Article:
Abundant collaborative effort. And marine cluster partnerships are possible across the Super Region, adds Betzer, noting: “There are logical kinds of [other] synergies that exist.”
Langebrake, who has expertise in marine technology, ocean sensors and microsystems—but obviously also knows a bit about economic development—contends “marine” and “St. Petersburg” are linked on an international scale: “Absolutely, positively, yes. Now, to try to wrap something quantitative around that, yes; then you're going to get a myriad of answers.”
A myriad of good answers.
St. Petersburg Ocean Team
City of St. Petersburg Planning & Economic Development
Eckerd College Marine Science Program
Florida Fish and Wildlife Conservation Commission
Florida Institute of Oceanography
International Ocean Institute
National Marine Fisheries Service
Tampa Bay Estuary Program
The Pier Aquarium
U.S. Coast Guard Sector St. Petersburg
U.S. Geological Survey
USF College of Marine Science
USF Office of Research and Innovation
USF St. Petersburg
Having SRI International in the Super Region brings benefits that go beyond its core mission. A case in point is the SunBay Digital Mathematics research project, targeted at middle school students.
In 2009, the Helios Education Foundation and the Pinellas Education Foundation, in partnership with the Pinellas County School District, funded SRI International and the College of Education at USF St. Petersburg to conduct a one-year pilot study on the use of digital mathematics resources and teacher professional development in Pinellas. The study was launched with the goal of setting the future direction of middle school mathematics education in Pinellas.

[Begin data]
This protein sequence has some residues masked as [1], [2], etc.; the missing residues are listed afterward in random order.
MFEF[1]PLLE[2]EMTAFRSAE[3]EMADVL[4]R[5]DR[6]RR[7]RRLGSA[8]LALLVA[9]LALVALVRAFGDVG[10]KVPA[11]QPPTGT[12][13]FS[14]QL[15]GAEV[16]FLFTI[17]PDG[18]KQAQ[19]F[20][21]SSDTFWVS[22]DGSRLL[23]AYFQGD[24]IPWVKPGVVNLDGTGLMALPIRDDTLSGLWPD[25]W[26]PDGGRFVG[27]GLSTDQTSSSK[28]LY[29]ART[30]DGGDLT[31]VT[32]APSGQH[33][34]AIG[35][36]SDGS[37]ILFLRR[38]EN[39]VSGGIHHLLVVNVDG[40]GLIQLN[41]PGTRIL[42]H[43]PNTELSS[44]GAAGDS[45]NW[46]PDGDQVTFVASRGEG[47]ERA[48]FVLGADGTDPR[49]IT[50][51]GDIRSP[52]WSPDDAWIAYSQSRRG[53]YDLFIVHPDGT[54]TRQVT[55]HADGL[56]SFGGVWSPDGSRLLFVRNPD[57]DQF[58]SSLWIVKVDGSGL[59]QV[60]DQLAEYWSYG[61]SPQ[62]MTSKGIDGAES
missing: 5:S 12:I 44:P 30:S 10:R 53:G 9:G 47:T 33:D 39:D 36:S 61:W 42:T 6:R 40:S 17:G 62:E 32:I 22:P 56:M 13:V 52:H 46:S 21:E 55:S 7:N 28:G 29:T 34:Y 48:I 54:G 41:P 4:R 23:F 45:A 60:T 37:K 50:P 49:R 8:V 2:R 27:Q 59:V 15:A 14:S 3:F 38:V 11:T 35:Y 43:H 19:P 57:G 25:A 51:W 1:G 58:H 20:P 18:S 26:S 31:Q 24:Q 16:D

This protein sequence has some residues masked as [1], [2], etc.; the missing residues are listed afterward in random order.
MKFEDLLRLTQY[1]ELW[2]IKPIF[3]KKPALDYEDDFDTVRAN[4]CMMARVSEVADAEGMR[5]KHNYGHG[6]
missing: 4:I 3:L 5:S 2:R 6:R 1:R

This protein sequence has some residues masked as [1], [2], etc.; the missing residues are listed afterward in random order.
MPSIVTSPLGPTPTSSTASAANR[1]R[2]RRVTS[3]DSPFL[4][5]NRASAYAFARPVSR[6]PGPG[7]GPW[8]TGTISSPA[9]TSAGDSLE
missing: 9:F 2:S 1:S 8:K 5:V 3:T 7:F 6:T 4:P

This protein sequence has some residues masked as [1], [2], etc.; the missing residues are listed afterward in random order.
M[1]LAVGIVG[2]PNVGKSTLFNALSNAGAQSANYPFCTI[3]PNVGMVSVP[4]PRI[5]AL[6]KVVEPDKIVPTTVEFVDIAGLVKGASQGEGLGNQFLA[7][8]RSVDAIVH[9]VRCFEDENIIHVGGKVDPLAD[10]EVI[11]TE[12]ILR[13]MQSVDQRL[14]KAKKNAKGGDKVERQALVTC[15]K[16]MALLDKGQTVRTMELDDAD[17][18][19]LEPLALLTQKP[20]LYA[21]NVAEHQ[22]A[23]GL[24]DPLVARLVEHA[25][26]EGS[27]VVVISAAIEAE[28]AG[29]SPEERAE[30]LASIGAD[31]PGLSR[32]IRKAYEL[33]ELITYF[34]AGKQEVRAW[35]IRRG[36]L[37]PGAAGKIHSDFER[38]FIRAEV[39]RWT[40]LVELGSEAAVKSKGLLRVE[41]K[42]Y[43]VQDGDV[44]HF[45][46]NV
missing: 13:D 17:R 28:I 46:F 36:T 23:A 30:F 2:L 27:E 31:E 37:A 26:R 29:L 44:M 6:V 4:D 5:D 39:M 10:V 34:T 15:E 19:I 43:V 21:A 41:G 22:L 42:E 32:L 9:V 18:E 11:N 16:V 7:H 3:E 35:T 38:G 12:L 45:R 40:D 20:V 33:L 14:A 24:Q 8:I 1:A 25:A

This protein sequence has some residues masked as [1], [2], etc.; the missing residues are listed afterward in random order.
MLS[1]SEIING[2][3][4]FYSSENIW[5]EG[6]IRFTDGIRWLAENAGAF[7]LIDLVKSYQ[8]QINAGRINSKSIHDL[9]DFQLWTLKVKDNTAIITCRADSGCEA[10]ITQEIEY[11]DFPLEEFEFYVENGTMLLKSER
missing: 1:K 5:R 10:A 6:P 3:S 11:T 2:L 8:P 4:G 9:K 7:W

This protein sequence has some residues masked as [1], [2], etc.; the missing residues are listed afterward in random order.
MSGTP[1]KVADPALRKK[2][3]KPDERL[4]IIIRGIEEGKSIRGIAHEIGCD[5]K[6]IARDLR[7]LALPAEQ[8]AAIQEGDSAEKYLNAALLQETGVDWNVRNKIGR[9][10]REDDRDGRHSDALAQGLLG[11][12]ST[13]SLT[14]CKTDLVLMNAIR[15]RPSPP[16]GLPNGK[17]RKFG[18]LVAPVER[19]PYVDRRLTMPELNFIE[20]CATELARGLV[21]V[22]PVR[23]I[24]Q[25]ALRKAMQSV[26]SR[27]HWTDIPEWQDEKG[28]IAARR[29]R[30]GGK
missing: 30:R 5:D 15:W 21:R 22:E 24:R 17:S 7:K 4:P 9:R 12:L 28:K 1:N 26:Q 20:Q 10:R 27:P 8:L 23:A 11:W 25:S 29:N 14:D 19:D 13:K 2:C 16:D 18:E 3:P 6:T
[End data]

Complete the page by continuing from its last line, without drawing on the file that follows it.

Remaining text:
Still in effect, the program uses computer applications, Web resources, an interactive SMART Board and group collaboration. The premise is that students build mathematical meaning by thinking critically to solve complex problems and understand proportionality and linear functions in a connected, coherent way. By leveraging technology, students visualize, interact with and analyze mathematical representations (graphs, tables, algebraic expressions) connected to dynamic simulations of real-life phenomena.
Since the project was launched, 18 Pinellas middle school teachers in 10 schools have participated.
“Success in mathematics, particularly algebra in the middle grades, is directly correlated with future success in the learning of advanced mathematics and science,” comments Vivian Fueyo, dean of the College of Education and principal investigator on the project.